Distant Thunder: Separatism Stirs On China’s Forgotten Frontier

From Financial Times:

First Tibet, now . China’s Olympics year has showcased its economic achievements and the resilience of its one-party state, but it has also exposed festering resentments in the country’s far west.

Over the past fortnight, more than 30 people have died in three separate attacks on police or government buildings in Xinjiang that represent the biggest outbreak of political violence in the region for more than a decade. Government officials have been careful not to draw strong conclusions and there is only limited information available. However, the succession of attacks suggests possible co-ordination between the different groups.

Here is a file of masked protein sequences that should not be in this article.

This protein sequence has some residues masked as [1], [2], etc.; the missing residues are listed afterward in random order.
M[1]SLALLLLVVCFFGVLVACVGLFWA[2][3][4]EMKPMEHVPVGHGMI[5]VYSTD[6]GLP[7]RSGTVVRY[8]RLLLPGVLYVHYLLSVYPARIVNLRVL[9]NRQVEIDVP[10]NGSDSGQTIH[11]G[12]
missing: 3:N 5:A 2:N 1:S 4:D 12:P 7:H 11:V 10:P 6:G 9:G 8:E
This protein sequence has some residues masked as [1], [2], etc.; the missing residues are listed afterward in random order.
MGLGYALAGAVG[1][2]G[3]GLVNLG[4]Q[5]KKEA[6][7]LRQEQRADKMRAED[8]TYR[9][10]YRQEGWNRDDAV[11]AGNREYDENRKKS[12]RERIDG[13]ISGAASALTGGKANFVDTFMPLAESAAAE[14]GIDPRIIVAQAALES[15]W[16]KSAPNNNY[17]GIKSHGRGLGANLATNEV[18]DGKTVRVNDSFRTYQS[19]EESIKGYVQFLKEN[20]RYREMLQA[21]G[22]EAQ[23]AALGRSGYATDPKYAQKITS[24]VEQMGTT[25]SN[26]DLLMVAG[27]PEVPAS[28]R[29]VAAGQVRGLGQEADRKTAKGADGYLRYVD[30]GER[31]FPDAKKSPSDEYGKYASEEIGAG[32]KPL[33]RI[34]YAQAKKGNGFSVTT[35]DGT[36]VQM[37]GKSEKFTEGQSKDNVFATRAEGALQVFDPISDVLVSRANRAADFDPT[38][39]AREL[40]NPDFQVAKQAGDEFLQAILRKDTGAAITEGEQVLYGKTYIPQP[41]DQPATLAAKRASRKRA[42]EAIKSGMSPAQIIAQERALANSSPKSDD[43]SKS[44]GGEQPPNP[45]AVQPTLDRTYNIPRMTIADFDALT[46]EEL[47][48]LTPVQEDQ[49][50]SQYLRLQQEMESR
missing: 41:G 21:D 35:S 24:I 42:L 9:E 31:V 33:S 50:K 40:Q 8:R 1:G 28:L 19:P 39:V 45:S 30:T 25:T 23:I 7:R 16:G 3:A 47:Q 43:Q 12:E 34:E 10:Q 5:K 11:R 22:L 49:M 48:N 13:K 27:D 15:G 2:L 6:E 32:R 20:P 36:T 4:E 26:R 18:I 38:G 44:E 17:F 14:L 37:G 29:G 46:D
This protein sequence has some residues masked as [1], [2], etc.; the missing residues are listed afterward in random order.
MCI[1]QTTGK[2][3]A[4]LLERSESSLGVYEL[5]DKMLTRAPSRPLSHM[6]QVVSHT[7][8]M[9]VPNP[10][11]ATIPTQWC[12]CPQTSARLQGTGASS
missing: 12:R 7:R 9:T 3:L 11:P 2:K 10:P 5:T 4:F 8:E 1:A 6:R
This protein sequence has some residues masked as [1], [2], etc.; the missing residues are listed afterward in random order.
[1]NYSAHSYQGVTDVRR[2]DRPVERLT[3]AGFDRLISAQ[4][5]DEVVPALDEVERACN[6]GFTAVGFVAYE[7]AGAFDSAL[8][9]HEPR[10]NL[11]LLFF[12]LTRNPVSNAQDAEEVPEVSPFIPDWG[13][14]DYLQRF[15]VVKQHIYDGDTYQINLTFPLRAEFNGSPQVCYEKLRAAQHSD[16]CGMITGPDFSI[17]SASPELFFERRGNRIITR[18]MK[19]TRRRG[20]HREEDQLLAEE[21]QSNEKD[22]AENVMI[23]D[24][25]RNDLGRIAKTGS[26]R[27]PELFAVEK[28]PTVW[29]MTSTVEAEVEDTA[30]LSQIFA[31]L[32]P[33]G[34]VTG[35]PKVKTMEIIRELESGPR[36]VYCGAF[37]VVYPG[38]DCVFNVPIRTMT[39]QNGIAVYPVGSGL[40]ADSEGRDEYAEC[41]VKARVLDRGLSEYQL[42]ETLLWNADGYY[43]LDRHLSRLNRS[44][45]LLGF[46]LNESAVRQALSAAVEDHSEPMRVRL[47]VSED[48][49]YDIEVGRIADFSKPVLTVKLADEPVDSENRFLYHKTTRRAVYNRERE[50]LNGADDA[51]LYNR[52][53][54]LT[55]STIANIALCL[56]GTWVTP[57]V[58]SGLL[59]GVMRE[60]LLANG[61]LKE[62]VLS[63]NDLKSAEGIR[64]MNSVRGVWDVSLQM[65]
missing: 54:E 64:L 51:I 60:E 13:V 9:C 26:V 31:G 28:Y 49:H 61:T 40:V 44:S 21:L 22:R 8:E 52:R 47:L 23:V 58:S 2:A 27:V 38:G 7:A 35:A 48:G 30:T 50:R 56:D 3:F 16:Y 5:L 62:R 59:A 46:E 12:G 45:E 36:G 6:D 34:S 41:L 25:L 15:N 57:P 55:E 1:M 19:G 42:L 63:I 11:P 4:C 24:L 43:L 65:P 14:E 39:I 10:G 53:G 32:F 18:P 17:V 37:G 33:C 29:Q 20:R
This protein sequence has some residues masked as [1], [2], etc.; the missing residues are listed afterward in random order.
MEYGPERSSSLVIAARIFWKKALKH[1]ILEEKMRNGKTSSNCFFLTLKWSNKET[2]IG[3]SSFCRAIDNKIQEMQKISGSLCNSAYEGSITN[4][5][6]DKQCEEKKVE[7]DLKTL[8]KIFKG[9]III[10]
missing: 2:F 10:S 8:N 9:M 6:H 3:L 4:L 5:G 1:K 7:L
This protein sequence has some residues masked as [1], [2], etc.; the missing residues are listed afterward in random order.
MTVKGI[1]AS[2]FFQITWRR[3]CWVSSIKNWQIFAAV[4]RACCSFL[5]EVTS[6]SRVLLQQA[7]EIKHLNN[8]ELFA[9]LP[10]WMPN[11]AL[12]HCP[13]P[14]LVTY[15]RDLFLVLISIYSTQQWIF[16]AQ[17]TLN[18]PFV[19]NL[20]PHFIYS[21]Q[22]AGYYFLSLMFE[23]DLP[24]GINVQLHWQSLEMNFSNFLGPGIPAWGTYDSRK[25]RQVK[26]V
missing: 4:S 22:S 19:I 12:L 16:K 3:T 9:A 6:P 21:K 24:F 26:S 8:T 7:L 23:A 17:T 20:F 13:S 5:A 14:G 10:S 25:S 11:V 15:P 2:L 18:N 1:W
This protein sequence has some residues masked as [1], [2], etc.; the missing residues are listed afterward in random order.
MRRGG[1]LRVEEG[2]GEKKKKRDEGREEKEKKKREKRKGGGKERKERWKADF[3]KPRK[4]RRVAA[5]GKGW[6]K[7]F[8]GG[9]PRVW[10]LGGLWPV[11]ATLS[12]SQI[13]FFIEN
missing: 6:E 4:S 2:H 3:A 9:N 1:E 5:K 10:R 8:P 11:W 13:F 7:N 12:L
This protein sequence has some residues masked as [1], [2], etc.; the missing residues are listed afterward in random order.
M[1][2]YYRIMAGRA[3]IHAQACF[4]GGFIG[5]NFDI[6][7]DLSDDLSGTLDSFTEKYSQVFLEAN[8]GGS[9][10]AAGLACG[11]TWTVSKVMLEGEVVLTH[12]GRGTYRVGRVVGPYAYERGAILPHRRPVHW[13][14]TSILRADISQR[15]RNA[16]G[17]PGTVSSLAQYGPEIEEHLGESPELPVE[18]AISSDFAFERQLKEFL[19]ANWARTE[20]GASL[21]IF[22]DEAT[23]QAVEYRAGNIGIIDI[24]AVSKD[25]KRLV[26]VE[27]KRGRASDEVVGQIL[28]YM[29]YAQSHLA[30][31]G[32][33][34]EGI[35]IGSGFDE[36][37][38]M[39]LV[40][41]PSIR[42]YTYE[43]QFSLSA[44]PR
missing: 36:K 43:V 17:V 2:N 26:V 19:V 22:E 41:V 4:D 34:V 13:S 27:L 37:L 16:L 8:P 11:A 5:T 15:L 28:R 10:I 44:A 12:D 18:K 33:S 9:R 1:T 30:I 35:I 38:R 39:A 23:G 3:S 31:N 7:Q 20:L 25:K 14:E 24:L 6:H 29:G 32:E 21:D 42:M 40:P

In the incident at Kuqa eight days ago, more than a dozen bombs exploded before dawn. Moreover, analysts have been surprised by reports that three young women were involved. “This could indicate that there is a new generation of militants in Xinjiang,” says Nicholas Bequelin, a Hong Kong based researcher with Human Rights Watch, the monitoring group.



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